By Guest Author Dr. Mukesh Batra
Migraine is a complex syndrome. It affects millions of people worldwide. What distinguishes the disorder, from other types of headache, is periodic or episodic ache, or pain. Migraine usually affects people in their mid-20s, or 30s, especially ‘meticulous-achievers.’ Interestingly, it is also ‘common’ in children.
Migraine attacks have an abrupt to gradual, or accentuated, elevation — it affects people more towards the early hours of the morning, especially during weekends. It can interfere with one’s work, productivity and also leisure. It can ‘blight’ a holiday, or vacation, just as much as it ‘wobbles’ the fair sex before, or during, menses. Just think of it — even a minor, unintentional thud on the head, or exposure to cold, dietetic excess, missing a meal, or increased emotional conflicts, for instance, can cause migraine — aside from stress, tension, frustration and unresolved emotions to feelings of guilt.
The typical migraine pain usually starts in the blood vessels of the scalp and face, as also the arteries of the brain. While the blood vessels closer to the surface of the skin may sometimes appear dilated at the peak of a migraine attack, with swelling and local sensitivity in the area, some pressure over the painful area may temporarily relieve the ache.
Some of the common symptoms of migraine are a hurting headache, with vertigo and loss of ‘sensation’ in one’s hands. There may also be mood swings — from excitement to depression and vice versa, loss of appetite, nausea and vomiting may be followed by diarrhea and excess urination.
Other Types of Headache
Tension headache is one form of headache. It occurs when a person experiences an unusual amount of stress, on a regular basis. The pain may be mild-to-moderate, lasting for a day or two. Some people who experience tension headaches may feel they have migraine, although in reality their pain is clearly related to stress. The most common symptoms of tension headache are dizziness, sleeplessness and lack of concentration.
Cluster headache is the most severe form. Symptoms are fear, restlessness, pain in the eye and sleeplessness. This form of headache affects people in the 20-40 age-group. The ache tends to occur 3-4 times a day and may last for 3-4 months. Cluster headaches are also most likely to occur during a specific time, every day.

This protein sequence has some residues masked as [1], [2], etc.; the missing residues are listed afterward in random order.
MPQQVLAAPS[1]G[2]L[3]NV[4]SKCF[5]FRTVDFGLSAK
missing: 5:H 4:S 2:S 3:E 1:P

Mixed headache is a ‘mishmash’ of tension and migraine headache. The aches are sudden; they do not extend for long periods. For most part, the pain is felt when the individual is under extreme stress; it stops when the individual is free of stress, or relaxed.
Healing with Homeopathy
Homeopathy evidences that migraine is a personality ‘disorder’ — it, therefore, needs to be treated in tune with the unique needs of the individual in question. There are dozens of homeopathic remedies that are useful; they provide enduring relief from migraine, depending upon one’s symptoms, the individual’s temperament, emotional and other factors.
An observational study was conducted at Bristol Homeopathic Hospital, UK. The study included 6,500 consecutive patients with over 23,000 attendances in a 6-year period. 70 per cent of follow-up patients reported improved health, most of them referring to major improvement. The best treatment responses were reported in migraine, childhood eczema, asthma, inflammatory bowel disease (IBD), irritable bowel syndrome (IBS), and menopausal problems. Similar patient-reported outcomes were reported from four other homeopathic hospitals in the UK.
It needs to be, however, emphasised, that migraine is far too complex a disorder for self-treatment, or ‘self-healing.’ It is best treated at the clinic by a professional homeopath.
- Get good sleep for 6-8 hours every day. Studies have shown that people who sleep well — in a dark, quiet room — are better equipped to prevent migraine ‘attacks’
- Eat regular meals; skipping meals or irregular snacking can trigger migraine
- .Exercise regularly; exercises and relaxation techniques, such as yoga, go a long way in easing migraine.
- Avoid foods that may trigger migraine ‘attacks’ — like old cheese, alcohol, chocolate, yeast, stale meats, monosodium glutamate (MSG), red wine, soybean and also coffee.
Related Article: Can High Heels Trigger Migraine?
Dr. Mukesh Batra is the Founder and CMD – Dr Batra’s Healthcare. Dr Batra is responsible for the astounding growth of homeopathy in India, Dr Batra has not only set up a corporate empire but extended the medical benefits of this safe and sure system throughout the country equally through path breaking commercial as well as charitable initiatives.